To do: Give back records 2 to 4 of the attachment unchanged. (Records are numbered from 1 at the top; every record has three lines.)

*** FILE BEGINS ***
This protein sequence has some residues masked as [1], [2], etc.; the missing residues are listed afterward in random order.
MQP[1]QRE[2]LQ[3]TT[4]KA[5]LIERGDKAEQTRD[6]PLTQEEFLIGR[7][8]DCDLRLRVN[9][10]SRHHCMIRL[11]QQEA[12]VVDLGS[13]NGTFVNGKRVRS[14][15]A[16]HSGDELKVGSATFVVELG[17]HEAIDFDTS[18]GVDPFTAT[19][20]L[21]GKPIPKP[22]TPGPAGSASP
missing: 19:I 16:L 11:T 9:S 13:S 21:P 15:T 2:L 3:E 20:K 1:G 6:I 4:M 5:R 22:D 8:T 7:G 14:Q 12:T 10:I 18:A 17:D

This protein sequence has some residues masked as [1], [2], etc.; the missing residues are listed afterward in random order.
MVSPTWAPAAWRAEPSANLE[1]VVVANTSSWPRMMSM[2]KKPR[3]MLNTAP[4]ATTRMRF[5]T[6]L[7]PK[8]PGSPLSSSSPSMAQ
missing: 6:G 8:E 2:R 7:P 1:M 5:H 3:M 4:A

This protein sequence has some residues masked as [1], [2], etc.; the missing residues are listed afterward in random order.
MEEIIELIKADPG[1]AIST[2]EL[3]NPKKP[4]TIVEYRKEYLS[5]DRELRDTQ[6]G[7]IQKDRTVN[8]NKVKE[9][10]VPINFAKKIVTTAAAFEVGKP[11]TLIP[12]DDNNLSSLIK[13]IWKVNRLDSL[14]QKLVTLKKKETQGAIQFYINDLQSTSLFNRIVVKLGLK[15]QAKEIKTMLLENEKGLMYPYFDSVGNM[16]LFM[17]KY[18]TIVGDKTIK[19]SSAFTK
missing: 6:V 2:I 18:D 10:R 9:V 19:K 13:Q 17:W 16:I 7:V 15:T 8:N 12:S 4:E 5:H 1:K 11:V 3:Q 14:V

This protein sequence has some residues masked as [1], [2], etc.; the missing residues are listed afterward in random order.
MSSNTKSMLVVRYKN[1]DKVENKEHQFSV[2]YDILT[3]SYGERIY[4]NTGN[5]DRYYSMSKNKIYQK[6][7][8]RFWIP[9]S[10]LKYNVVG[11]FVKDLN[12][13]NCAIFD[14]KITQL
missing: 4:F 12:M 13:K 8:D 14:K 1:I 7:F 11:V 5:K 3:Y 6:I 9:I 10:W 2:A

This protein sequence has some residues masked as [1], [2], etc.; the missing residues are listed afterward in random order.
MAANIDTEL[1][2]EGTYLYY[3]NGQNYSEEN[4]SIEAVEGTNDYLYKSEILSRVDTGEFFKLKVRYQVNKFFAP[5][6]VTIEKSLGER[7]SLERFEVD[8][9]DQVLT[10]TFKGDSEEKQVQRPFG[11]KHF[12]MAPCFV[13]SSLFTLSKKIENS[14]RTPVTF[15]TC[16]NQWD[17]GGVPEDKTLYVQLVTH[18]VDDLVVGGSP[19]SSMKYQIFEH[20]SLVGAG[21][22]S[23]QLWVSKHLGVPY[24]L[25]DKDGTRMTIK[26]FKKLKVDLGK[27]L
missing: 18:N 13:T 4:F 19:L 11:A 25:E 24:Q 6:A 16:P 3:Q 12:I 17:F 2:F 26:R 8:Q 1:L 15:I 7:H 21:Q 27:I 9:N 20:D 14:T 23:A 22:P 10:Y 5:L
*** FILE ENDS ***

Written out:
This protein sequence has some residues masked as [1], [2], etc.; the missing residues are listed afterward in random order.
MVSPTWAPAAWRAEPSANLE[1]VVVANTSSWPRMMSM[2]KKPR[3]MLNTAP[4]ATTRMRF[5]T[6]L[7]PK[8]PGSPLSSSSPSMAQ
missing: 6:G 8:E 2:R 7:P 1:M 5:H 3:M 4:A

This protein sequence has some residues masked as [1], [2], etc.; the missing residues are listed afterward in random order.
MEEIIELIKADPG[1]AIST[2]EL[3]NPKKP[4]TIVEYRKEYLS[5]DRELRDTQ[6]G[7]IQKDRTVN[8]NKVKE[9][10]VPINFAKKIVTTAAAFEVGKP[11]TLIP[12]DDNNLSSLIK[13]IWKVNRLDSL[14]QKLVTLKKKETQGAIQFYINDLQSTSLFNRIVVKLGLK[15]QAKEIKTMLLENEKGLMYPYFDSVGNM[16]LFM[17]KY[18]TIVGDKTIK[19]SSAFTK
missing: 6:V 2:I 18:D 10:R 9:V 19:K 13:Q 17:W 16:I 7:V 15:T 8:N 12:S 4:E 5:H 1:K 11:V 3:Q 14:V

This protein sequence has some residues masked as [1], [2], etc.; the missing residues are listed afterward in random order.
MSSNTKSMLVVRYKN[1]DKVENKEHQFSV[2]YDILT[3]SYGERIY[4]NTGN[5]DRYYSMSKNKIYQK[6][7][8]RFWIP[9]S[10]LKYNVVG[11]FVKDLN[12][13]NCAIFD[14]KITQL
missing: 4:F 12:M 13:K 8:D 14:K 1:I 7:F 11:V 5:K 3:Y 6:I 9:I 10:W 2:A